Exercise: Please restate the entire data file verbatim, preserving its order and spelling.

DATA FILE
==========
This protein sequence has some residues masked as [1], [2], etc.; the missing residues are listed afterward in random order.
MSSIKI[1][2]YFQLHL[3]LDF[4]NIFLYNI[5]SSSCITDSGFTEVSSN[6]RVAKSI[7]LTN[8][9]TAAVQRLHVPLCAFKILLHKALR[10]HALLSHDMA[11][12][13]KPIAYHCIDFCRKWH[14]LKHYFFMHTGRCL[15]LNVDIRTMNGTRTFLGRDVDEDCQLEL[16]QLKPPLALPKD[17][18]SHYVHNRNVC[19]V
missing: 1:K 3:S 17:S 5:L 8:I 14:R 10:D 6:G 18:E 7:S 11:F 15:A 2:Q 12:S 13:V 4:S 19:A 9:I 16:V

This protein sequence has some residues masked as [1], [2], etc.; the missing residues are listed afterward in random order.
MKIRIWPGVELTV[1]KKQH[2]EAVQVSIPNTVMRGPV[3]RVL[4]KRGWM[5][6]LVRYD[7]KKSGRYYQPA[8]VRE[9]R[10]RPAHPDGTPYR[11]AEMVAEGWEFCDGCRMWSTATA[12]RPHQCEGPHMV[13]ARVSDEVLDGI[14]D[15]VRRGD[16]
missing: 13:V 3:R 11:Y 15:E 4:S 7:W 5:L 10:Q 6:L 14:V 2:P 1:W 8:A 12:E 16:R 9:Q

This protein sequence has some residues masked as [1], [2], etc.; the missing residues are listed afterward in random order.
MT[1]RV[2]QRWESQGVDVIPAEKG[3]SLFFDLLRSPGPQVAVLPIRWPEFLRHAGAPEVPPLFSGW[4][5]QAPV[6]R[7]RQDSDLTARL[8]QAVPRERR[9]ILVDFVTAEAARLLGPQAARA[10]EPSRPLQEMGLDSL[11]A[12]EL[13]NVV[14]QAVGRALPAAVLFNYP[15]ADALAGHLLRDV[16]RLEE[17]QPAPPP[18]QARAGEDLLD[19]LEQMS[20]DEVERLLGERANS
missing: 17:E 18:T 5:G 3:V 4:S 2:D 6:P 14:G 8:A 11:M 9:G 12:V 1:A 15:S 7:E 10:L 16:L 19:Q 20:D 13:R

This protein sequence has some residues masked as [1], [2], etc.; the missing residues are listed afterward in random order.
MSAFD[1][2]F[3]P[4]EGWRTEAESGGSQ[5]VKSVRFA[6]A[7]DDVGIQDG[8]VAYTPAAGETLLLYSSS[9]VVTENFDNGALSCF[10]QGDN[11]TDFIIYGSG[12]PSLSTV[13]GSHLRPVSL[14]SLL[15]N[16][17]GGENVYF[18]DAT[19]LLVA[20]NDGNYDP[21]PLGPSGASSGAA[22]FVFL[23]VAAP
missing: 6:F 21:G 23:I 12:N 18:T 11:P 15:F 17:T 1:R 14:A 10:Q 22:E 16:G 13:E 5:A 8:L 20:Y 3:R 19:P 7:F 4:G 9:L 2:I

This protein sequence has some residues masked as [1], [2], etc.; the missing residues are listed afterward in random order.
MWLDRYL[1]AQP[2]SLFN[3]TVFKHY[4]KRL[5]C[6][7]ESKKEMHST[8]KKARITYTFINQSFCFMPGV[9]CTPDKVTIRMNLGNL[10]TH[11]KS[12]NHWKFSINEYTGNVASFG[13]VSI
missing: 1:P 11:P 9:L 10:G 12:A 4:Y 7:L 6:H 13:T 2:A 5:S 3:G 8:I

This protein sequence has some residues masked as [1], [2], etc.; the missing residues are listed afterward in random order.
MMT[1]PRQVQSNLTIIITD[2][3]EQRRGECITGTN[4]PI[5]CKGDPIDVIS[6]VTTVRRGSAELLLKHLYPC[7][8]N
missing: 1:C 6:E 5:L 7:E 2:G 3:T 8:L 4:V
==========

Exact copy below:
This protein sequence has some residues masked as [1], [2], etc.; the missing residues are listed afterward in random order.
MSSIKI[1][2]YFQLHL[3]LDF[4]NIFLYNI[5]SSSCITDSGFTEVSSN[6]RVAKSI[7]LTN[8][9]TAAVQRLHVPLCAFKILLHKALR[10]HALLSHDMA[11][12][13]KPIAYHCIDFCRKWH[14]LKHYFFMHTGRCL[15]LNVDIRTMNGTRTFLGRDVDEDCQLEL[16]QLKPPLALPKD[17][18]SHYVHNRNVC[19]V
missing: 1:K 3:S 17:S 5:L 8:I 14:R 10:D 6:G 18:E 7:S 11:F 15:A 2:Q 12:S 13:V 4:S 19:A 9:I 16:V

This protein sequence has some residues masked as [1], [2], etc.; the missing residues are listed afterward in random order.
MKIRIWPGVELTV[1]KKQH[2]EAVQVSIPNTVMRGPV[3]RVL[4]KRGWM[5][6]LVRYD[7]KKSGRYYQPA[8]VRE[9]R[10]RPAHPDGTPYR[11]AEMVAEGWEFCDGCRMWSTATA[12]RPHQCEGPHMV[13]ARVSDEVLDGI[14]D[15]VRRGD[16]
missing: 13:V 3:R 11:Y 15:E 4:S 7:W 5:L 10:Q 6:L 14:V 2:P 1:W 8:A 12:E 16:R 9:Q

This protein sequence has some residues masked as [1], [2], etc.; the missing residues are listed afterward in random order.
MT[1]RV[2]QRWESQGVDVIPAEKG[3]SLFFDLLRSPGPQVAVLPIRWPEFLRHAGAPEVPPLFSGW[4][5]QAPV[6]R[7]RQDSDLTARL[8]QAVPRERR[9]ILVDFVTAEAARLLGPQAARA[10]EPSRPLQEMGLDSL[11]A[12]EL[13]NVV[14]QAVGRALPAAVLFNYP[15]ADALAGHLLRDV[16]RLEE[17]QPAPPP[18]QARAGEDLLD[19]LEQMS[20]DEVERLLGERANS
missing: 17:E 18:T 5:G 3:V 4:S 2:D 6:P 14:G 8:A 11:M 9:G 12:V 1:A 15:S 7:E 10:L 16:L 19:Q 20:D 13:R

This protein sequence has some residues masked as [1], [2], etc.; the missing residues are listed afterward in random order.
MSAFD[1][2]F[3]P[4]EGWRTEAESGGSQ[5]VKSVRFA[6]A[7]DDVGIQDG[8]VAYTPAAGETLLLYSSS[9]VVTENFDNGALSCF[10]QGDN[11]TDFIIYGSG[12]PSLSTV[13]GSHLRPVSL[14]SLL[15]N[16][17]GGENVYF[18]DAT[19]LLVA[20]NDGNYDP[21]PLGPSGASSGAA[22]FVFL[23]VAAP
missing: 6:F 21:G 23:I 12:N 18:T 11:P 15:F 17:T 1:R 14:A 10:Q 22:E 16:G 13:E 5:A 8:L 20:Y 3:R 19:P 7:F 4:G 9:L 2:I

This protein sequence has some residues masked as [1], [2], etc.; the missing residues are listed afterward in random order.
MWLDRYL[1]AQP[2]SLFN[3]TVFKHY[4]KRL[5]C[6][7]ESKKEMHST[8]KKARITYTFINQSFCFMPGV[9]CTPDKVTIRMNLGNL[10]TH[11]KS[12]NHWKFSINEYTGNVASFG[13]VSI
missing: 1:P 11:P 9:L 10:G 12:A 4:Y 7:L 6:H 13:T 2:A 5:S 3:G 8:I

This protein sequence has some residues masked as [1], [2], etc.; the missing residues are listed afterward in random order.
MMT[1]PRQVQSNLTIIITD[2][3]EQRRGECITGTN[4]PI[5]CKGDPIDVIS[6]VTTVRRGSAELLLKHLYPC[7][8]N
missing: 1:C 6:E 5:L 7:E 2:G 3:T 8:L 4:V